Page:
The WZ and ZZ measurements from ATLAS and CMS agree well with the SM prediction.





Fig. 13: Signal strength parameters of each leptonic and combined channels from MVA analyses of ATLAS and CMS.

To cross check the Hbb̄ search result, a second analysis is performed by ATLAS, which uses the mbb distribution as the main discriminant. Additional selection cuts are applied to optimize the signal sensitivity. The combined mbb distribution, from the three leptonic channels, after subtracting all predicted background contributions except the diboson WZ and ZZ productions, is shown in Fig. 14. The contributions are weighted by their respective values of S/B, where S (B) is the fitted signal (background) yield. The contributions from WH and ZH signals are scaled by the measured combined signal strength value. A clear peak of the diboson can be seen at around mbb~90 GeV, and the shoulder at around mbb~120 GeV indicates the presence of the Higgs signal. For this second analysis, the observed (expected) significance is 3.5 (2.8) standard deviations. The fitted signal strength is μ=1.30+0.28-0.27(stat.)+0.37-0.29(syst.) (at mH=125 GeV).

These Run 2 search results from ATLAS and CMS, based on the MVA technique, are combined with their Run 1 search results. For ATLAS, the combined signal strength is μRun1+Run2ATLAS=0.90+0.28-0.26 (at mH=125 GeV), and the combined observed (expected) signal significance is 3.6 (4.0) standard deviations. For CMS, the combined signal strength is μRun1+Run2CMS=1.06+0.31-0.29 (at mH=125.09 GeV), and the combined observed (expected) signal significance is 3.8 (3.8) standard deviations. This latest search results from ATLAS and CMS show evidence for a SM Higgs boson produced in WH and ZH associated channel, and with the Higgs boson decaying into a pair of b-quarks.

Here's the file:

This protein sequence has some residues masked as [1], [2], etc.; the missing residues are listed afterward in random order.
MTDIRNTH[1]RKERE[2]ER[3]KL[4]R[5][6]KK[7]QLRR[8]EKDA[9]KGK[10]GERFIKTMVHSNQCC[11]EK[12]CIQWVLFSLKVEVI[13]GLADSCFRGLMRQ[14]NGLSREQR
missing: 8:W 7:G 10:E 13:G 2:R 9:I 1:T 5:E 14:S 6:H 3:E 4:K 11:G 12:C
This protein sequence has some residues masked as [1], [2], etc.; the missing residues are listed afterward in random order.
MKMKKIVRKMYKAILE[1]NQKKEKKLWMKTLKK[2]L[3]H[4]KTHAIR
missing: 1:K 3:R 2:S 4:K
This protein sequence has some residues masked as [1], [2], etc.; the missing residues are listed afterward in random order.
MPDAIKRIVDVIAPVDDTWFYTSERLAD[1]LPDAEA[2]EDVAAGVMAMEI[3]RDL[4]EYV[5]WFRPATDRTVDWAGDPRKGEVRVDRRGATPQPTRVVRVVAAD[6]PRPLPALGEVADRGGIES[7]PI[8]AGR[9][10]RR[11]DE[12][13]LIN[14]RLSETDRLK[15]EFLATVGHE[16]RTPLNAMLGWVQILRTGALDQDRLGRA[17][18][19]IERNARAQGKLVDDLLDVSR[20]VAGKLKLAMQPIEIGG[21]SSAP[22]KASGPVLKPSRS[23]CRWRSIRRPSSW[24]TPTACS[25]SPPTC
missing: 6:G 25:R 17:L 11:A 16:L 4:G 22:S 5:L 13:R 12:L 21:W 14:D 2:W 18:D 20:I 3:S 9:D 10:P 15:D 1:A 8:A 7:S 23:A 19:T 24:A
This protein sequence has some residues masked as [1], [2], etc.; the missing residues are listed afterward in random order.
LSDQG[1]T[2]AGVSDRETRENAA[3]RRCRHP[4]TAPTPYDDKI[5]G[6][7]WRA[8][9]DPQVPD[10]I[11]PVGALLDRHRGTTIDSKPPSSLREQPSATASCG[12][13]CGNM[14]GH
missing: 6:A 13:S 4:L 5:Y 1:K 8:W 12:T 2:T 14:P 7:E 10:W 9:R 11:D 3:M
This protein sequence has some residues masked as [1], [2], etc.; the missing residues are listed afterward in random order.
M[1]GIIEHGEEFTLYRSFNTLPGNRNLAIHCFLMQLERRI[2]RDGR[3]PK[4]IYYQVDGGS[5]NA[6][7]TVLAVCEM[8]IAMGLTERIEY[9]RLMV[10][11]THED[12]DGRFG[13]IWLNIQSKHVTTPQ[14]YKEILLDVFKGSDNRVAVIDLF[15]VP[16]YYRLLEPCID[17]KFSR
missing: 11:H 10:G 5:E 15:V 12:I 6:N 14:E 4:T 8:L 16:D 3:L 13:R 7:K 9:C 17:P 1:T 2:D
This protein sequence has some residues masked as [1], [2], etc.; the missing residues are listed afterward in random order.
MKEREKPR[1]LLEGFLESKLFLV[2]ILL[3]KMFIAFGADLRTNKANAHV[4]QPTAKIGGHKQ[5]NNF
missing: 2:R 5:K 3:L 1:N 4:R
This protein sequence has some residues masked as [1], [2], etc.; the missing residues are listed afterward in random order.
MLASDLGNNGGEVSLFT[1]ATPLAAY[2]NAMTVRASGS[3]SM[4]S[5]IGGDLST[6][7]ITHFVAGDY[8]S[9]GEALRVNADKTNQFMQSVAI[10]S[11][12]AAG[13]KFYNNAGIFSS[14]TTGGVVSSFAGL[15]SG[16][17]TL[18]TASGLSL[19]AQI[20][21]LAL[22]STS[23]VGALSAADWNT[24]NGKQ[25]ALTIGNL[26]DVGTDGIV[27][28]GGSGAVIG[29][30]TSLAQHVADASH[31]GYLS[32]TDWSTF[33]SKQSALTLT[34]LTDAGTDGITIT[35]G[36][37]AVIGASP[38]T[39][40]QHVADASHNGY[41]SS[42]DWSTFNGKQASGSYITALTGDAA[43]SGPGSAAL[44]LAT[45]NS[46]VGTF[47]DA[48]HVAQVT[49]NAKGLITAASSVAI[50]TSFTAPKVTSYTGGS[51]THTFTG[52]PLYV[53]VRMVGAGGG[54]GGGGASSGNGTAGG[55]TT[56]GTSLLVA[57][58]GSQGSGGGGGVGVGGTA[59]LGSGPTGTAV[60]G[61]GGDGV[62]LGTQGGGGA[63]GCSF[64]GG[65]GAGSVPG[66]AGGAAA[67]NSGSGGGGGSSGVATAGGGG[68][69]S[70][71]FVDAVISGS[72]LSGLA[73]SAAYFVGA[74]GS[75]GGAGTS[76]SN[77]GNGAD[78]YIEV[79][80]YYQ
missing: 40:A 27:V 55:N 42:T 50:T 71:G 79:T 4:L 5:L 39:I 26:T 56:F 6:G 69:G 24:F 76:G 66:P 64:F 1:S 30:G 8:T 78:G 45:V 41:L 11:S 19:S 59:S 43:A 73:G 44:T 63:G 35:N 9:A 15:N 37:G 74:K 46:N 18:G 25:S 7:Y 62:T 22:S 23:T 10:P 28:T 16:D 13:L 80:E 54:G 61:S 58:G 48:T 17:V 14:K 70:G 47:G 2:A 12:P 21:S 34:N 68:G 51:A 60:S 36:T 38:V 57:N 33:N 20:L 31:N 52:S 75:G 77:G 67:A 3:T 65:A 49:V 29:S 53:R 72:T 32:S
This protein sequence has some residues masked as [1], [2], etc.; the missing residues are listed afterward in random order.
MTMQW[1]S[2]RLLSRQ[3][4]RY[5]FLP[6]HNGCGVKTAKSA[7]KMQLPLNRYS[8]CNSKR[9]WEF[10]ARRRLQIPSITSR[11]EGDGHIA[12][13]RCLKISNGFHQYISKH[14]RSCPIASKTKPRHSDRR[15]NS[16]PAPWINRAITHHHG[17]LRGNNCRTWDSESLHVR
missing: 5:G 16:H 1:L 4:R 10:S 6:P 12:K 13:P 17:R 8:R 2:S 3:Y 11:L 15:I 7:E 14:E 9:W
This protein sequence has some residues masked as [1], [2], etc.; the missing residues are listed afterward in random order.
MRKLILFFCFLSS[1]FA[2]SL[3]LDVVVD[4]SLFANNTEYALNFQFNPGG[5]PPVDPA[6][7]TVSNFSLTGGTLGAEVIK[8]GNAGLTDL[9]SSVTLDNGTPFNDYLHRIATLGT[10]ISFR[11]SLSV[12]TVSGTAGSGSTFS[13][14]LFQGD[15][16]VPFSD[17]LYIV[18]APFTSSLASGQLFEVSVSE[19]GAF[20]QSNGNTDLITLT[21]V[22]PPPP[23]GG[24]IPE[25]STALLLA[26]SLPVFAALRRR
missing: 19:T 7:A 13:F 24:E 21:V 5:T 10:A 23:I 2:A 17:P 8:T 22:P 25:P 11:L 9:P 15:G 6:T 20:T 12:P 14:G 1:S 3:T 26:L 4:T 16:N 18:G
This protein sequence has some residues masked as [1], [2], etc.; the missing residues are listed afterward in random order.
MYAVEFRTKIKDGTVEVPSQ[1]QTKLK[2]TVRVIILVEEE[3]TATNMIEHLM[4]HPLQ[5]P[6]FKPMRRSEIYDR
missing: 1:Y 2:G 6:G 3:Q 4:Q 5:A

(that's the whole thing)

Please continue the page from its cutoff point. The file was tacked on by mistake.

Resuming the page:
Fig. 14: mbb distribution of the cross check analysis from ATLAS that uses the mbb distribution as the main discriminant.

SUMMARY

Many exciting SM Higgs boson measurements have been performed on the larger Run 2 data samples collected in 2015 and 2016 by the ATLAS and CMS experiments. The experiments improve the precision of measuring the SM Higgs boson properties, and perform more differential measurements of the Higgs boson in the Hγγ and HZZ→4l decay channels. CMS has observed the Hτ+τ- decay within a single experiment, and both ATLAS and CMS have observed evidence of Hbb̄ decay in the VH associated channel. Both experiments have only analyzed the data of the first half of the Run 2 data taking program. We expect more data will be collected during the second half of Run 2 (2017, 2018). Thus, the door is open to explore the possibility of even more interesting discoveries through the LHC experiments.

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Song-Ming Wang received his PhD from the Department of Physics at the University of Iowa, USA. He is now an associate research fellow at the Institute of Physics, Academia Sinica,Taiwan. His current research work is in the ATLAS experiment, at CERN.